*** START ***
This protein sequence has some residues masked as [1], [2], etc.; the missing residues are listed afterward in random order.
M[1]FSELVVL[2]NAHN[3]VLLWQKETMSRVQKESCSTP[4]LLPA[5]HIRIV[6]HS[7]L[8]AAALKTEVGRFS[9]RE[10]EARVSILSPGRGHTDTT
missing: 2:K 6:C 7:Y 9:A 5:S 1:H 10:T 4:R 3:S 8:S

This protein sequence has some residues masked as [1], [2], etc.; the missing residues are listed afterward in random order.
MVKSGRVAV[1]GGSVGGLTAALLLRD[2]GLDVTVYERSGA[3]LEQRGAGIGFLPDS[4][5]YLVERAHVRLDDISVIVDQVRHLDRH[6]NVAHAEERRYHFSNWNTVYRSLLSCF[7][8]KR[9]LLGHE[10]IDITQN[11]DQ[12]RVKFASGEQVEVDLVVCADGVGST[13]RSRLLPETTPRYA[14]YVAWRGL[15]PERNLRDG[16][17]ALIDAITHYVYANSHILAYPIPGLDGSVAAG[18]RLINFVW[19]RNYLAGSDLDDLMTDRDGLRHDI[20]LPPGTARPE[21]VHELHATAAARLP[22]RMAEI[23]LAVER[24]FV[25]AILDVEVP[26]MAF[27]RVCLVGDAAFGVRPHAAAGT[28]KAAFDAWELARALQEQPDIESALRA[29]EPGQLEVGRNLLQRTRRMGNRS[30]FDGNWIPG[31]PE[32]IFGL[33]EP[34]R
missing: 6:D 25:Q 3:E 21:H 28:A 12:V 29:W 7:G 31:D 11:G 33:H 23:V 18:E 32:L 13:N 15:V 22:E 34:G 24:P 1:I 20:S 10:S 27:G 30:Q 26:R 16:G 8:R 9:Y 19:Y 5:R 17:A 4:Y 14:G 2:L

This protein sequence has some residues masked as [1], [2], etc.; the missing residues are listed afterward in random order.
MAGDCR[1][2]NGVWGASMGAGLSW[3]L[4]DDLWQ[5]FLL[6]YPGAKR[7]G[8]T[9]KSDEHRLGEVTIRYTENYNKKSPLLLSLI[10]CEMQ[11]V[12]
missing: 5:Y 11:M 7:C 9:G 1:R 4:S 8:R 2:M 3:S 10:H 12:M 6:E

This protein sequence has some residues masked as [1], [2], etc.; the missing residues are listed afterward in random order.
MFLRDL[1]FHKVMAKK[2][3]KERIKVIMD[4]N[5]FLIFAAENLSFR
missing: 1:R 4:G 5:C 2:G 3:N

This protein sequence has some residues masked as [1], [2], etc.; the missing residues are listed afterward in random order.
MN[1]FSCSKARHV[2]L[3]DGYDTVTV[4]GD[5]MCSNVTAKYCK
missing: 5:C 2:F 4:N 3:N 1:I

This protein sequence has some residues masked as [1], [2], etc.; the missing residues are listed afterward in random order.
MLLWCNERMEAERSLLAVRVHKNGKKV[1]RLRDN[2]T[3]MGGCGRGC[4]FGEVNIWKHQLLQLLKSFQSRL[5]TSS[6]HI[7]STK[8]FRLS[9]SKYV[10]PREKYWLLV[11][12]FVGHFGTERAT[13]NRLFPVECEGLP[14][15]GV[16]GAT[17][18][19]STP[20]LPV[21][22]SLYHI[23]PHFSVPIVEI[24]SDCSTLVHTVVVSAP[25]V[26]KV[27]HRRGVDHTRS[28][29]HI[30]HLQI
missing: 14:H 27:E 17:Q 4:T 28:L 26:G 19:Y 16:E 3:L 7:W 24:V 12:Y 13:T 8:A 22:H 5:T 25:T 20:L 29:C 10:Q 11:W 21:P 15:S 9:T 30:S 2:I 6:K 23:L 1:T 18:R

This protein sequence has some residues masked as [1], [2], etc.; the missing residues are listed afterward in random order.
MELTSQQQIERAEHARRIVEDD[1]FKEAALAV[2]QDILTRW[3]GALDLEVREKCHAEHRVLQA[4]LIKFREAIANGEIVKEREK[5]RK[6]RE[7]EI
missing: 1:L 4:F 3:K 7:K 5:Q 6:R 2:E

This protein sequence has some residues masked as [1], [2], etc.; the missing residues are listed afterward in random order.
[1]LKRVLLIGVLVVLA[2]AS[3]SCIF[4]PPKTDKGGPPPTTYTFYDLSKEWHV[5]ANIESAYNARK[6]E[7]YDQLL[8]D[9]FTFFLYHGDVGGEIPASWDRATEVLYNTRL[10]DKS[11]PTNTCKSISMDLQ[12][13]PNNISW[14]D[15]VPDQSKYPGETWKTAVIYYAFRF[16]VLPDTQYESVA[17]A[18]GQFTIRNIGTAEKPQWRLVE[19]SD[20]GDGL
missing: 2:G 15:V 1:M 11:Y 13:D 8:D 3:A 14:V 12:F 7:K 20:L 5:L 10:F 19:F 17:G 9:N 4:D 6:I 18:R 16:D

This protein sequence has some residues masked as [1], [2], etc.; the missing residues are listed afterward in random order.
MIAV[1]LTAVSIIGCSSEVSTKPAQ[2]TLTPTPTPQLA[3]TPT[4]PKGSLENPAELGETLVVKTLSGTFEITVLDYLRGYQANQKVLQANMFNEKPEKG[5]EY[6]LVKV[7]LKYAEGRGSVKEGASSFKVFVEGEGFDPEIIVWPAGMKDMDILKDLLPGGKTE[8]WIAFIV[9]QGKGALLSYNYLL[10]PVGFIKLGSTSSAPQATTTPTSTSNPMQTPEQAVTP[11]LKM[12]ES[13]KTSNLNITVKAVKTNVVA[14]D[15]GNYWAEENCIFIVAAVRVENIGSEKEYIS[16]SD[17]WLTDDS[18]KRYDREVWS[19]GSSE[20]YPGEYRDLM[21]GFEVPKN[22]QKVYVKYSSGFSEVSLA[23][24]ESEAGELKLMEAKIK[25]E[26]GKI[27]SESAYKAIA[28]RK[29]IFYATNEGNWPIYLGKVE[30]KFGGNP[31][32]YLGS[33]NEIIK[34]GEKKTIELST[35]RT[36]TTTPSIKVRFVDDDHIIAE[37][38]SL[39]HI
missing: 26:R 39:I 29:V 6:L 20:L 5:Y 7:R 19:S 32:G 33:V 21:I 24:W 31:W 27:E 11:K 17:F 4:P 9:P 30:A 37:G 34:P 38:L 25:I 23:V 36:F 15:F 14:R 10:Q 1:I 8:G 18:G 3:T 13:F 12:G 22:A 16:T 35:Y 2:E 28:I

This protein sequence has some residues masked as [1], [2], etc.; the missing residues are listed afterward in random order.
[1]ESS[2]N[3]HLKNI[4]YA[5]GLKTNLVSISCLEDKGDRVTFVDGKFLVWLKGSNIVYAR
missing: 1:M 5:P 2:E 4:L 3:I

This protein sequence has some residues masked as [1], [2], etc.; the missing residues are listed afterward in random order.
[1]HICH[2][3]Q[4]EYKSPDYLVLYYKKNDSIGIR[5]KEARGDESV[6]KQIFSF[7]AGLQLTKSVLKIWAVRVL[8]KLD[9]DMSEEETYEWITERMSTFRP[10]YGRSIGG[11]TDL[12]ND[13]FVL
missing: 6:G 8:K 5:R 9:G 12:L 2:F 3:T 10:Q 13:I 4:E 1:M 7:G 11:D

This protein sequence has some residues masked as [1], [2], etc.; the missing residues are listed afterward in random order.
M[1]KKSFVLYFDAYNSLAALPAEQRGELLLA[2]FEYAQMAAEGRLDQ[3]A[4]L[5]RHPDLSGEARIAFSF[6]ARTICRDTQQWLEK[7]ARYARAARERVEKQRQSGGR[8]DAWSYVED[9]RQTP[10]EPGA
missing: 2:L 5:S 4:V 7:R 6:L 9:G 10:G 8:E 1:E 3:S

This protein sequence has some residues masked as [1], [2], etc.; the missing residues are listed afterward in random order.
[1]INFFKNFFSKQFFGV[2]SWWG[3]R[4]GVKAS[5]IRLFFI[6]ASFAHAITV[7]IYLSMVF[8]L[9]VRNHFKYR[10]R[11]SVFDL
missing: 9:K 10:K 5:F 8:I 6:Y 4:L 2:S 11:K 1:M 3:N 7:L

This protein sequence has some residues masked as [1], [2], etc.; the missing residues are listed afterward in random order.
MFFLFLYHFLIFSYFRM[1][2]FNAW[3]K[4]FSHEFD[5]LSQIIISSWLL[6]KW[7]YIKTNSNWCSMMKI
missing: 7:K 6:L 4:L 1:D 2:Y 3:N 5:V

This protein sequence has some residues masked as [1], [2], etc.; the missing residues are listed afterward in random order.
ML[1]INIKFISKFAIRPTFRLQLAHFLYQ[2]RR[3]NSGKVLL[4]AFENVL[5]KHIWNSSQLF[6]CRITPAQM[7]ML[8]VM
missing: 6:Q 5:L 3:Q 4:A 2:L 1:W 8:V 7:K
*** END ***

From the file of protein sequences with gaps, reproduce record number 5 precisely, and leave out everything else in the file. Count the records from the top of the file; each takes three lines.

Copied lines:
This protein sequence has some residues masked as [1], [2], etc.; the missing residues are listed afterward in random order.
MN[1]FSCSKARHV[2]L[3]DGYDTVTV[4]GD[5]MCSNVTAKYCK
missing: 5:C 2:F 4:N 3:N 1:I